I have played heaps of Chaos Multiplayer. I have almost never seen anyone use a beneficial spell on an opponent for purely political reasons (I have seen someone use targetted card draw on someone else to mill them, or because they had a Psychic Possession though). Maybe if you're deliberately ganging up on someone, but that doesn't apply to card draw spells that may or may not help the situation, it's more like you show your "temporary friend" the Blaze in your hand and they agree to tap their Spectral Searchlight for you so you can kill another opponent. If you want to gain life or draw cards, you gotta run those effects in your own decks. Maybe my group is not that friendly? But also, if the point of the deck is to help opponents on purpose (Project Group Hug), it's usually easier to help someone else than yourself (see Phelddagrif) so you would be running cards that specifically are designed to help opponents rather than just a 'modular' card like a targetted Divination just in case you want to use it on yourself. If anything, targetted Divinations are worse for multiplayer politics since if you do use it on yourself, your opponents can accuse you of being selfish (whereas a regular Divination doesn't give them anything to complain about).

The thing is, tournament players are cutthroat. They will cause you feel bad situations by siding in Imp's Mischief against your Ancestral Vision. They will try to trip you up by asking you "who do you target" when you cast Esper Charm (it is a bit weird that one mode is targetted and one isn't - I actually thought I could use it to mill my opponent once). Forcing tournament players to play fair once in a while is a good thing. It makes it easier for new players to enter tournaments and not get surprised by what they thought was a mundane effect.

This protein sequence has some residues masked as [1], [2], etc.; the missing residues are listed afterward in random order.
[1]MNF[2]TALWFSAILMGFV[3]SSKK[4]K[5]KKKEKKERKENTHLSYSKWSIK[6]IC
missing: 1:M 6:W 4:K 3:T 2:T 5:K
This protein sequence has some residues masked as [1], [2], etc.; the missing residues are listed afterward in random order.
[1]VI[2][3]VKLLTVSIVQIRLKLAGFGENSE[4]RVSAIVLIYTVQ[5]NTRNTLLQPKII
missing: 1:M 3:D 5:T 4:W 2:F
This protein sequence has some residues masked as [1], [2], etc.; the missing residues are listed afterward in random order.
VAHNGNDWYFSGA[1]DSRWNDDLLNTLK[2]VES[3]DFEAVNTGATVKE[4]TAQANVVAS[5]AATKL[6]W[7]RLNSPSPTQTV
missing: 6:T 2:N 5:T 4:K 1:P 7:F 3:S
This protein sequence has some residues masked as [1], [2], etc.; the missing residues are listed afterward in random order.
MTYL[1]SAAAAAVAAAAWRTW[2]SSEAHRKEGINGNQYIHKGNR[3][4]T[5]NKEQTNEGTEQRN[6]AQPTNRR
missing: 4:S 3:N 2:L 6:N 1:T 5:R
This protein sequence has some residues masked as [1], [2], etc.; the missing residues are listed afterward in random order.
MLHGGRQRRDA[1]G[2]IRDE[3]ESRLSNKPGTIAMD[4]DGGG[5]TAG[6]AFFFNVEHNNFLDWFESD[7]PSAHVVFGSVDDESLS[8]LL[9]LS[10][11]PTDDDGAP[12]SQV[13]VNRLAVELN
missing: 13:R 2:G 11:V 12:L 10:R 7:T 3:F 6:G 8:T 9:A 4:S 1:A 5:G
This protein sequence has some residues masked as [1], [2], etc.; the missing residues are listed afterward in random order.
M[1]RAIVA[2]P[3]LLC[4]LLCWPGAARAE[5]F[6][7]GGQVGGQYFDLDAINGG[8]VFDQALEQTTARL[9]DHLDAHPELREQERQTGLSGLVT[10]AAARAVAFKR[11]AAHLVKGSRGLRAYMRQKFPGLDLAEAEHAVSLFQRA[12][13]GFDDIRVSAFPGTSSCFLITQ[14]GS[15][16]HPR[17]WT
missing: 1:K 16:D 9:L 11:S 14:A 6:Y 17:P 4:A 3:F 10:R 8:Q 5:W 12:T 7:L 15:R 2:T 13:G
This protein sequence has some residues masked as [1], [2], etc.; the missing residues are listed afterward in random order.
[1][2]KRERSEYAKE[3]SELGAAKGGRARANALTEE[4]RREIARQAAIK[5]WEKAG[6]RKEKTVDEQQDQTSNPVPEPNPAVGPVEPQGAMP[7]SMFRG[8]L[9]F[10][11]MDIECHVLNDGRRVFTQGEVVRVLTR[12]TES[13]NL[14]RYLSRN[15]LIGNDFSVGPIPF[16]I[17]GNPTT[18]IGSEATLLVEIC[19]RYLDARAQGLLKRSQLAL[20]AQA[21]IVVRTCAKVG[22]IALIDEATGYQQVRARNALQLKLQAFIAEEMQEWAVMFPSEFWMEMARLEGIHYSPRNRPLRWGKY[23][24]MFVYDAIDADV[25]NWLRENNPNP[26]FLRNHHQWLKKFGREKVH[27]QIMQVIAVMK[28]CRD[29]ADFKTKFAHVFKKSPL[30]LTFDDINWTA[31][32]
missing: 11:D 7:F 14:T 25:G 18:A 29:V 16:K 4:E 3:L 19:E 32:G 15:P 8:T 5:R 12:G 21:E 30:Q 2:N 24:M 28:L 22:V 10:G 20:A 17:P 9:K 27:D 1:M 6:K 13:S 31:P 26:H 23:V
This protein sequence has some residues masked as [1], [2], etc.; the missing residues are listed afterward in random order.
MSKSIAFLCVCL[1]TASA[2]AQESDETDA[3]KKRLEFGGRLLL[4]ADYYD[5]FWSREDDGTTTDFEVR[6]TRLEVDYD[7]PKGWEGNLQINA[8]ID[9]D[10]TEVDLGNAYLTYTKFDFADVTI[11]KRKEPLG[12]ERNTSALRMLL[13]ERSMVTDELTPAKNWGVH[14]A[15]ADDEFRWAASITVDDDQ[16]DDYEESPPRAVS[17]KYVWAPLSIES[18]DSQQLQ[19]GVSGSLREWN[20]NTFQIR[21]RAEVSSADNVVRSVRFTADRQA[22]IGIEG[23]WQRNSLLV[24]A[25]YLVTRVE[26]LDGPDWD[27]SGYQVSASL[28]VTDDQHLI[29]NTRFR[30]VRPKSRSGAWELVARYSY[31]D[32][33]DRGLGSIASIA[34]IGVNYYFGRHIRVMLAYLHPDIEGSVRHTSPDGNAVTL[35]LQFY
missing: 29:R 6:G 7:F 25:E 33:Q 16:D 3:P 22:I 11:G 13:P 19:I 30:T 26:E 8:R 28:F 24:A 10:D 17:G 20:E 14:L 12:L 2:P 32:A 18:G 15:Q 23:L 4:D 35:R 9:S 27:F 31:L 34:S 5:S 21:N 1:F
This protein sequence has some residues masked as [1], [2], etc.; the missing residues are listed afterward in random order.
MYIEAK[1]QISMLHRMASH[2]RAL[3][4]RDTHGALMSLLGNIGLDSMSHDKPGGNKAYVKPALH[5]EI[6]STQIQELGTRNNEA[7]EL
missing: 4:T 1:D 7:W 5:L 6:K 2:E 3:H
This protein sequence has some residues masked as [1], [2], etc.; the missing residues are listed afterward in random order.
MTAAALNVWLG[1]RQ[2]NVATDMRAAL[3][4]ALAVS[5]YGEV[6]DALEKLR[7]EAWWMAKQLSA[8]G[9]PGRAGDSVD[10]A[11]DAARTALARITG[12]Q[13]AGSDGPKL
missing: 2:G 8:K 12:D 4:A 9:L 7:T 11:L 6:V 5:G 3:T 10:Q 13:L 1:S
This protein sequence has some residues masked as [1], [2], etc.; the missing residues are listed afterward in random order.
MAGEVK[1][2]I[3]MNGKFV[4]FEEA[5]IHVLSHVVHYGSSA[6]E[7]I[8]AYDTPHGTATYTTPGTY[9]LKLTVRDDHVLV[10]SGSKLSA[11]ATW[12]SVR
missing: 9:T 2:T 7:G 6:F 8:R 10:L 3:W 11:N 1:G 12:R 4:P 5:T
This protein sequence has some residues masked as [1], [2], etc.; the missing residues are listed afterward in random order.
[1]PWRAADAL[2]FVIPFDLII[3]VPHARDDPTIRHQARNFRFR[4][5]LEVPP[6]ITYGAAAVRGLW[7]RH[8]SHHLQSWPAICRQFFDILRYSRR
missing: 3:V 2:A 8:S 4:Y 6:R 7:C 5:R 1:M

And yes, I have had someone ask me what 'target player' means and said things like 'wouldn't I just want to use it on myself / my opponent?' Especially if it's a duel and it's a negative effect, they wonder why they would want to cast their Lava Axe on themselves. This is where the difference comes through. Mark says that players have to learn 'target', but really, at first they only have to learn 'target creature',  'target artifact' etc. Which is easy to visualise as you can see the thing on the battlefield that is going to be affected. Because they kind of learn it in two stages. First they learn that it means picking what they want to pump or blow up. Later, when they learn priority and the stack, they learn that it means they have to choose what they are going to blow up when they cast the spell rather than when it resolves, and how this makes a difference. At this point, if they have played any multiplayer, they might realize why Lava Axe says target player - because you want to know whether it's pointed at you or another opponent before you decide to counter it. But if they haven't played multiplayer they might think, well its not like there's any confusion between what's meant to be aimed at me and what's meant to be aimed at my opponent.

I'm with Zac on this one.
The first problem I thought of was effects like scry. It would be bizarre and pointless to use Foresee to make your opponent draw cards. So if they ever bring back scry again they shouldn't make it targeted. Same for several similar mechanics, I'll bet. Then Blue Sun's Zenith came to mind as a targeted drawing card I'm familiar with, so I searched for other Mirrodin Besieged drawing effects for comparison. 

My conclusion? Looking at them, I'd say that the vast majority of them just wouldn't make sense as targeted effects. There are several cantrips - cards with minor, insignificant effects, or at least insignificant for their mana costs, that would be completely unplayable if they didn't have "draw a card" tacked on, like Frantic Salvage. The complexity of targeting choice really would be needless there.



I can confidently say that cantrips and combined effects were never under debate, and you're vastly inflating the concept of "draw spell".  It's about Divination, Jace's Ingenuity, and Opportunity.